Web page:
I am way older than you. I had skin saving mastectomies. At 60, I had my tbes and ovaries removed. BRCA2 risks tend to show in the ovaries, fallopian tubes and the breasts. Higher incidence of melanoma as well.

    I had thought my choices may have been different in my early 30's. I know there are forums on this site for those that are young. Not that you share the same genetic mutation, but the same types of choices. Scary. But what i have read in all the shares so far for you, I see you are looking out for you. Body image, what your husband may be feeling. All are legitimate and necessary. I would take to your doctor and the genetics team. What are the known risks, what on- going tests can you take. Drugs?

    Keep us posted

  • monarchandthemilkweed
    monarchandthemilkweed Member Posts: 166
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    hi just wanted to jump in as a fellow survivor with a chek2 mutation. I was mid 40’s when diagnosed. I opted for a double mastectomy and reconstruction. My sister also has chek2 mutation with advanced stage ovarian cancer. We were diagnosed 6 months apart and are a year apart in age. I tell you this because I think chek2 is often minimized as a risk. And while ovarian cancer is not really linked to chek2 I think it and other cancers will be. Now you have stage 0 DCIS. But I was stage 1 IDC. So there was no way I was going to have a lumpectomy. For me the risk is too high. Our situations are slightly different. These decisions are tough. Let me know if you have any questions. Or if I can help in anyway.

  • baileyjumper
    baileyjumper Member Posts: 17
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    I totally agree that chek2 risk is often not accurately described. Especially in my case with two mutations. I’ve been seeing studies that suggest having two mutations puts your risk level in the same range as BRCA. Also seeing studies that two mutations makes diagnosis at a younger age way for likely. That certainly fits in my case. My twin brother also has two mutations and he had testicular cancer at 18.

  • baileyjumper
    baileyjumper Member Posts: 17
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    I also have concerns about going the tamoxifen route because of my age. After those five years….. then what? I take it even longer? My risk goes up again all before 40?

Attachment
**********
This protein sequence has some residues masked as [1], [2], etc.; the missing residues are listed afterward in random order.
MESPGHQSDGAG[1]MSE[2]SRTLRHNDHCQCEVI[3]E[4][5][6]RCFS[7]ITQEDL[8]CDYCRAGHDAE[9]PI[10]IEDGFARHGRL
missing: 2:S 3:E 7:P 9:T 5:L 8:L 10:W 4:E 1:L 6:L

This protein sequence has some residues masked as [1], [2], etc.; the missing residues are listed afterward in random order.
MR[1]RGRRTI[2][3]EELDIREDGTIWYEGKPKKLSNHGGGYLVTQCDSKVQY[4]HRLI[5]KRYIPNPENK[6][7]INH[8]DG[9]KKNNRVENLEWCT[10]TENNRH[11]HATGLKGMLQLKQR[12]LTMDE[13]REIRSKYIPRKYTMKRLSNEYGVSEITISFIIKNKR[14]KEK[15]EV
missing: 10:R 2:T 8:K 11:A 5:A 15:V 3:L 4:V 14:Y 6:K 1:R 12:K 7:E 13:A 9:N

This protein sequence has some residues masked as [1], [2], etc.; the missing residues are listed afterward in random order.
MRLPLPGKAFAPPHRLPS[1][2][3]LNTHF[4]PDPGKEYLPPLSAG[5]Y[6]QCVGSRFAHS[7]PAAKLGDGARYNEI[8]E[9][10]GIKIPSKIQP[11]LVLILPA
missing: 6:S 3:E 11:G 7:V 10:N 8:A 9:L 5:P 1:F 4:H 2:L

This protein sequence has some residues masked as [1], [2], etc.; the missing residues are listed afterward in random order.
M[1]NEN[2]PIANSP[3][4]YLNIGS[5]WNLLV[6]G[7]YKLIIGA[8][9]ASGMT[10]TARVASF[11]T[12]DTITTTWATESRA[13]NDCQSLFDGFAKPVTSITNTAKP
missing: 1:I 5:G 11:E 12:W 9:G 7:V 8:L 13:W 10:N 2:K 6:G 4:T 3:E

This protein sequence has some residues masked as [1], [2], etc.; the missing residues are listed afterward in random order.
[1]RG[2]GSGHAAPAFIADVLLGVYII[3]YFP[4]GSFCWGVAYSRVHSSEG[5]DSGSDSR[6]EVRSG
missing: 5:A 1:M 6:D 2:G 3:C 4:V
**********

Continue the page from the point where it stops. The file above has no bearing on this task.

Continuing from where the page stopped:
• triscuit
    triscuit Member Posts: 39
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    I absolutely think that about chek2 also. I have 3 sisters - one had ovarian cancer - yes, everyone says ovarian is not linked to chek2 and they dismiss it as a risk (fortunately she is doing well). My younger sister had a rare cancer also not linked to it (chondrosarcoma) and she died within a year of diagnosis. This is why I was tested and why I made the choice for bilateral mastectomy and didn't even consider lumpectomy (even though a really struggled with the reality of it). Neither of them were or have been tested for chek2 but I would be very surprised if they didn't have it as well.

  • triscuit
    triscuit Member Posts: 39
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    There are risks with implants, which was why I was considering going flat for some time. But in talking to my plastic surgeon during the consult and doing more reading, implants have really changed and the risks are much less than they were in the past. I was satisfied by what I learned about that and comfortable with the risk. I takes a lot of pressure to burst an implant and that is unlikely. I think if you talk to a surgeon honestly about the risks and possible complications you'll get a better idea if that's something you are comfortable with or not. There are also options for reconstruction with your own tissue (autologous reconstruction) if implants are not something you want to do. I didn't want to choose that route but many are very happy with the natural feeling outcome of that. Again, hearing all the options from a surgeon is important.

    You asked how it feels and I will say it's too early to say for me. I have the tissue expanders and they do feel a bit alien. Until about 4 weeks out when I got my second fill I thought it was always going to be pretty uncomfortable, but that fill really helped it to be more normal looking and maybe eased some pressure of how the expanders sit. Every day I feel less bothered by them, I think about them much less. I'm wearing my regular bra again and it looks great and that made me feel better. I'm really looking forward to the exchange surgery in July to get to a nicer, soft outcome, I'm really hopeful about that. I hear that the exchange surgery is a breeze compared to mastectomy and opening the same incision (maybe even not as wide) is not a big deal. Oh, you asked about sensation -the nipples and the center of the breast are the weird numb feeling. I can feel much more as you move to the outer part of the breast away from the nipple. I don't know how much feeling will come back. I feel like as swelling has gone down I feel a little more. I have a relatively new relationship and physical touch and sensation was an issue I struggled with too. I feel like it's going to be different but ok, but again too soon to say much for me.